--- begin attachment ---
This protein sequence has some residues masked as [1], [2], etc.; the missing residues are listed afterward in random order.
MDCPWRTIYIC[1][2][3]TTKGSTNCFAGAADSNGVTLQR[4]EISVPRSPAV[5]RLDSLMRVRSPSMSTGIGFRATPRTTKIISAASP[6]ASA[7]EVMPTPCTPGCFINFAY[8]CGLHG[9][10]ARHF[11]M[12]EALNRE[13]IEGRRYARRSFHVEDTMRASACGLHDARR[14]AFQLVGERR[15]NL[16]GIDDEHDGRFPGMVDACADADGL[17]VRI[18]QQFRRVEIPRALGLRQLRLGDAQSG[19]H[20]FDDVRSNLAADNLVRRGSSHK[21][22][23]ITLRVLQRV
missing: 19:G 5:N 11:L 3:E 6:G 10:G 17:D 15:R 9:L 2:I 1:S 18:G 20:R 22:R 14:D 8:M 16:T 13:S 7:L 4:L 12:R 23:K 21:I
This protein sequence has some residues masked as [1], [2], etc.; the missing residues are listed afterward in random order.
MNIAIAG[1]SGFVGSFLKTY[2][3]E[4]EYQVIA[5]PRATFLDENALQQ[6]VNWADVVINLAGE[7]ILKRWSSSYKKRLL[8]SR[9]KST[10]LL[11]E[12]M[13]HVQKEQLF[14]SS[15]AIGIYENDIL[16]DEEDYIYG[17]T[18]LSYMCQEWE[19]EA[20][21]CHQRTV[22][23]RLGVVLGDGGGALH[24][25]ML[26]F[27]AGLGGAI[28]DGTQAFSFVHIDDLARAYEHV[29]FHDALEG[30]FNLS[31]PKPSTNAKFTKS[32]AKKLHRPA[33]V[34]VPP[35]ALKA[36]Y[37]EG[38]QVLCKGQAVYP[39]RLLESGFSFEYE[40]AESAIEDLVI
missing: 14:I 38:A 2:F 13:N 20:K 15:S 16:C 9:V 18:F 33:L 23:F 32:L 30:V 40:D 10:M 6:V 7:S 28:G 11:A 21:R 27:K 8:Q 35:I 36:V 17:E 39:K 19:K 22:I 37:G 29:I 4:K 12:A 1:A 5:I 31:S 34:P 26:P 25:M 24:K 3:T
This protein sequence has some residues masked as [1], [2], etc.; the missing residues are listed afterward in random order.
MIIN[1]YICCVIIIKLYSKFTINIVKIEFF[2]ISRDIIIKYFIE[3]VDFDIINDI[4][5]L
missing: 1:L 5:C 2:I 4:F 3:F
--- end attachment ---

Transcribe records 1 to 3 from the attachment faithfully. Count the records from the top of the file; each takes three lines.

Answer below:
This protein sequence has some residues masked as [1], [2], etc.; the missing residues are listed afterward in random order.
MDCPWRTIYIC[1][2][3]TTKGSTNCFAGAADSNGVTLQR[4]EISVPRSPAV[5]RLDSLMRVRSPSMSTGIGFRATPRTTKIISAASP[6]ASA[7]EVMPTPCTPGCFINFAY[8]CGLHG[9][10]ARHF[11]M[12]EALNRE[13]IEGRRYARRSFHVEDTMRASACGLHDARR[14]AFQLVGERR[15]NL[16]GIDDEHDGRFPGMVDACADADGL[17]VRI[18]QQFRRVEIPRALGLRQLRLGDAQSG[19]H[20]FDDVRSNLAADNLVRRGSSHK[21][22][23]ITLRVLQRV
missing: 19:G 5:N 11:L 3:E 6:G 10:G 17:D 15:R 9:L 2:I 1:S 18:G 20:R 22:R 14:D 8:M 16:T 13:S 7:L 4:L 12:R 23:K 21:I
This protein sequence has some residues masked as [1], [2], etc.; the missing residues are listed afterward in random order.
MNIAIAG[1]SGFVGSFLKTY[2][3]E[4]EYQVIA[5]PRATFLDENALQQ[6]VNWADVVINLAGE[7]ILKRWSSSYKKRLL[8]SR[9]KST[10]LL[11]E[12]M[13]HVQKEQLF[14]SS[15]AIGIYENDIL[16]DEEDYIYG[17]T[18]LSYMCQEWE[19]EA[20][21]CHQRTV[22][23]RLGVVLGDGGGALH[24][25]ML[26]F[27]AGLGGAI[28]DGTQAFSFVHIDDLARAYEHV[29]FHDALEG[30]FNLS[31]PKPSTNAKFTKS[32]AKKLHRPA[33]V[34]VPP[35]ALKA[36]Y[37]EG[38]QVLCKGQAVYP[39]RLLESGFSFEYE[40]AESAIEDLVI
missing: 14:I 38:A 2:F 13:N 20:K 15:S 16:C 9:V 18:F 33:L 23:F 32:L 30:V 40:D 10:M 6:V 7:S 28:G 11:A 21:R 27:K 8:Q 35:I 36:V 17:E 39:K 19:K 22:I 37:G 29:I 4:K 12:A 1:A 5:I 31:S 34:P 26:P 25:M 24:K 3:T
This protein sequence has some residues masked as [1], [2], etc.; the missing residues are listed afterward in random order.
MIIN[1]YICCVIIIKLYSKFTINIVKIEFF[2]ISRDIIIKYFIE[3]VDFDIINDI[4][5]L
missing: 1:L 5:C 2:I 4:F 3:F